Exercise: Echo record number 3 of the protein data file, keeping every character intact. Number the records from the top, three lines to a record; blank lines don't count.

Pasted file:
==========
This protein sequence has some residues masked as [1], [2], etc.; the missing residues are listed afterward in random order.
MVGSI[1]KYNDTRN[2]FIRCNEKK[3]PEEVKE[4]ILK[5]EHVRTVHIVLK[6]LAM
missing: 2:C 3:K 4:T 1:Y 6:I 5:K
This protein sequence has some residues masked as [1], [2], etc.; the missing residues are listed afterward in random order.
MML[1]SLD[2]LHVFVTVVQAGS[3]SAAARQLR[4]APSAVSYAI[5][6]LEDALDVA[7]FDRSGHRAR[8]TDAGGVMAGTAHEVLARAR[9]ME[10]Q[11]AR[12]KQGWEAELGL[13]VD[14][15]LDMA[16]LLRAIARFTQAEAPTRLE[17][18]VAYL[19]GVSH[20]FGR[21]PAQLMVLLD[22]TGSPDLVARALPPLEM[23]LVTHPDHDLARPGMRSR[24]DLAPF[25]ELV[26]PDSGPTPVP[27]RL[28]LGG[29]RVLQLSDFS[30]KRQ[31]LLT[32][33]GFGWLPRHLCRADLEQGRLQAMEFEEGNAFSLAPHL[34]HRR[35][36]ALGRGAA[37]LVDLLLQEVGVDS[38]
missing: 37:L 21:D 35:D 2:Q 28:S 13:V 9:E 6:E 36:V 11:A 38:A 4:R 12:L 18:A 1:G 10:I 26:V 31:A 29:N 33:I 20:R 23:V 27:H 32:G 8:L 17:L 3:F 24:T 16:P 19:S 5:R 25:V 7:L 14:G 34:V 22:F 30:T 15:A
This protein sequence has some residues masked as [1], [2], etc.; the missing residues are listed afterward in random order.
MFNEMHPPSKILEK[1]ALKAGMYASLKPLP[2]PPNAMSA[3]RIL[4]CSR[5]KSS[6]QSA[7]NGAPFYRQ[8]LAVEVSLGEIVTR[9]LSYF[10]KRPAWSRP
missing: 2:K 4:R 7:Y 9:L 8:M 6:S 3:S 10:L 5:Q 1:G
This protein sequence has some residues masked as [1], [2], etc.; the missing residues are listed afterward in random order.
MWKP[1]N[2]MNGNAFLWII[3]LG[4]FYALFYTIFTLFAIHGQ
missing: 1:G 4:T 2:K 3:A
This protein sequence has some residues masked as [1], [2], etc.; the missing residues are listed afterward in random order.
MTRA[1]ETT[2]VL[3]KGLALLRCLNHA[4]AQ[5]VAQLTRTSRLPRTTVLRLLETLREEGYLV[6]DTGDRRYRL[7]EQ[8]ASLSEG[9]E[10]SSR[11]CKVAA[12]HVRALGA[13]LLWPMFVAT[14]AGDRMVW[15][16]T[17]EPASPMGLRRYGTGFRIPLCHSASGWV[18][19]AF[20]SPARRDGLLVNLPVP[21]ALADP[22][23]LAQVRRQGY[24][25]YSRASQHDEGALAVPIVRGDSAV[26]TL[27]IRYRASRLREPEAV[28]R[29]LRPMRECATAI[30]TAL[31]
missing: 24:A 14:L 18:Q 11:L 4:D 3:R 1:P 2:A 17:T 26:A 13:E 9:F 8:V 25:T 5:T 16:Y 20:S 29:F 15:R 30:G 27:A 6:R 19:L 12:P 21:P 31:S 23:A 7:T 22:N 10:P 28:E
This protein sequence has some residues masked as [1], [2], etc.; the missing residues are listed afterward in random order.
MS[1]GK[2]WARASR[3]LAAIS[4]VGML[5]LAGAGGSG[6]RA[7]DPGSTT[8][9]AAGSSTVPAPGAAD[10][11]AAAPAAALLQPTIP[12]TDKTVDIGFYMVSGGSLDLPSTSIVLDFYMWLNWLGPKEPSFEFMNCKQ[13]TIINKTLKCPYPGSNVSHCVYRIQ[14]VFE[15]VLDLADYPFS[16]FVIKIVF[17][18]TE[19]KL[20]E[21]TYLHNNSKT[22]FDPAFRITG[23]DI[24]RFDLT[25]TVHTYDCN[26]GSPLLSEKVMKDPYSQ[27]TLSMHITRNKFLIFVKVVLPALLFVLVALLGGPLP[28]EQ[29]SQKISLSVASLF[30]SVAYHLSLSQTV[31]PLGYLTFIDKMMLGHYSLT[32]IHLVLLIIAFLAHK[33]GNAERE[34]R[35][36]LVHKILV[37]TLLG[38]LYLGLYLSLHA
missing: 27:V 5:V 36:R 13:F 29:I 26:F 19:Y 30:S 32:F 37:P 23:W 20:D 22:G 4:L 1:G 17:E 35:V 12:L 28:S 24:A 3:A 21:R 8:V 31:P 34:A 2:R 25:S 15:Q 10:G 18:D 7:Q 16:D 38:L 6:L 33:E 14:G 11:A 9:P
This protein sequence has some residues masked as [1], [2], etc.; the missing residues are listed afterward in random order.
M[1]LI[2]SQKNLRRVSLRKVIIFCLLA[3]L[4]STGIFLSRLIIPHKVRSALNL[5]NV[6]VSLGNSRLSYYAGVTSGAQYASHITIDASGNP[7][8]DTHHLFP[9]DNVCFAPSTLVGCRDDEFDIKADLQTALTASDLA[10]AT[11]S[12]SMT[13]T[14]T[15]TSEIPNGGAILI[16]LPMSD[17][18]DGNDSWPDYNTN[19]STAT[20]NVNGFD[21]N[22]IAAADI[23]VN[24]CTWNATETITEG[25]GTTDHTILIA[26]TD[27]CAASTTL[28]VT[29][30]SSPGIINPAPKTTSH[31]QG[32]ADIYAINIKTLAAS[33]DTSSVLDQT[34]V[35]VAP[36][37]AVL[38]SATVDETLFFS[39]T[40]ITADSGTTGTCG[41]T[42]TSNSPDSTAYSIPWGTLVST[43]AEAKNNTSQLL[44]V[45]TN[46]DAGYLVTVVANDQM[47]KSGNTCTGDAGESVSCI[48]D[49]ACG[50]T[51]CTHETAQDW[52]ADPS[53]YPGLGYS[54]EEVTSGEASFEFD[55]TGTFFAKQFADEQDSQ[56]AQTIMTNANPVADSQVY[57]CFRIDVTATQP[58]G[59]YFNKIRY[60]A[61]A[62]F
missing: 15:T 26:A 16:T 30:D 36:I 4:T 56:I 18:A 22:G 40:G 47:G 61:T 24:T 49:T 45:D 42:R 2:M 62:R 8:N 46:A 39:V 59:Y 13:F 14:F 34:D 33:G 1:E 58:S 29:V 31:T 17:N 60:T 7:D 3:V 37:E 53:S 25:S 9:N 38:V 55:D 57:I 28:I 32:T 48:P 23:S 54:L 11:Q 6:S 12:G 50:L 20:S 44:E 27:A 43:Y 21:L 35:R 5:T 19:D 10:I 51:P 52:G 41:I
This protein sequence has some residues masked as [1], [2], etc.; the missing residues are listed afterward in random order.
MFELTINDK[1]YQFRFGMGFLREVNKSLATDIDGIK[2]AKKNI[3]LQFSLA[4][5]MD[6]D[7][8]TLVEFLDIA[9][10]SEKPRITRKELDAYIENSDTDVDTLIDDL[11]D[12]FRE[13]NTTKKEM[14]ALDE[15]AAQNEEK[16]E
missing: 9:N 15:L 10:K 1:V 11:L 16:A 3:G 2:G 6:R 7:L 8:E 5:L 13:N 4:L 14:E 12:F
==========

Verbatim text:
This protein sequence has some residues masked as [1], [2], etc.; the missing residues are listed afterward in random order.
MFNEMHPPSKILEK[1]ALKAGMYASLKPLP[2]PPNAMSA[3]RIL[4]CSR[5]KSS[6]QSA[7]NGAPFYRQ[8]LAVEVSLGEIVTR[9]LSYF[10]KRPAWSRP
missing: 2:K 4:R 7:Y 9:L 8:M 6:S 3:S 10:L 5:Q 1:G